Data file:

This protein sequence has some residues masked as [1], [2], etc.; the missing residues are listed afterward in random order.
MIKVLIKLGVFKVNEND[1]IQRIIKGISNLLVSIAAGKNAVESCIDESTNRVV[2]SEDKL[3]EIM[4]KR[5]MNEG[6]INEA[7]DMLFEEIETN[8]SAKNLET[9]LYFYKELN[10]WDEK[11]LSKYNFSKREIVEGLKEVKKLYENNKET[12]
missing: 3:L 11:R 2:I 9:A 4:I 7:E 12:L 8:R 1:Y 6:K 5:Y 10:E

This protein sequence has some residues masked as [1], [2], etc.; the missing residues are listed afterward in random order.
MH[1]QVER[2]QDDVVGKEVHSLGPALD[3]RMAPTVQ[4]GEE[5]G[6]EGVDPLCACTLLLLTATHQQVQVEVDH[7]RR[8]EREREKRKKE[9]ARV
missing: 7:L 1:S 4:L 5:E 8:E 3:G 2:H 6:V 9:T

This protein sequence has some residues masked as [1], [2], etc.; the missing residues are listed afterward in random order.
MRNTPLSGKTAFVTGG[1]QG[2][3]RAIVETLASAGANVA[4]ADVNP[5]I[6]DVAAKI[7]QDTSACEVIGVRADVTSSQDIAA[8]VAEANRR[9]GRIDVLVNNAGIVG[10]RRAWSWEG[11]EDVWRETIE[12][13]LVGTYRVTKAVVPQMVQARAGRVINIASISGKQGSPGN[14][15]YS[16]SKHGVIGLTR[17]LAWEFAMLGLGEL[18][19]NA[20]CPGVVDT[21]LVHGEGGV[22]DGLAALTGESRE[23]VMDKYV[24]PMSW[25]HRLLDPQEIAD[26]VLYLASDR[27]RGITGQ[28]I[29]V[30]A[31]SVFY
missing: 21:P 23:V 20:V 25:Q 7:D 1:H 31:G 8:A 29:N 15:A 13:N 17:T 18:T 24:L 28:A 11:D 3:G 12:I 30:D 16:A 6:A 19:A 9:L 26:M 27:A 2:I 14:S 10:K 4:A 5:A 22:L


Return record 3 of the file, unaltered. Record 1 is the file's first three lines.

This protein sequence has some residues masked as [1], [2], etc.; the missing residues are listed afterward in random order.
MRNTPLSGKTAFVTGG[1]QG[2][3]RAIVETLASAGANVA[4]ADVNP[5]I[6]DVAAKI[7]QDTSACEVIGVRADVTSSQDIAA[8]VAEANRR[9]GRIDVLVNNAGIVG[10]RRAWSWEG[11]EDVWRETIE[12][13]LVGTYRVTKAVVPQMVQARAGRVINIASISGKQGSPGN[14][15]YS[16]SKHGVIGLTR[17]LAWEFAMLGLGEL[18][19]NA[20]CPGVVDT[21]LVHGEGGV[22]DGLAALTGESRE[23]VMDKYV[24]PMSW[25]HRLLDPQEIAD[26]VLYLASDR[27]RGITGQ[28]I[29]V[30]A[31]SVFY
missing: 21:P 23:V 20:V 25:Q 7:D 1:H 31:G 8:A 29:N 15:A 13:N 17:T 18:T 24:L 28:A 11:D 3:G 12:I 30:D 16:A 6:A 19:A 9:L 26:M 27:A 2:I 14:S 10:K 4:A 5:A 22:L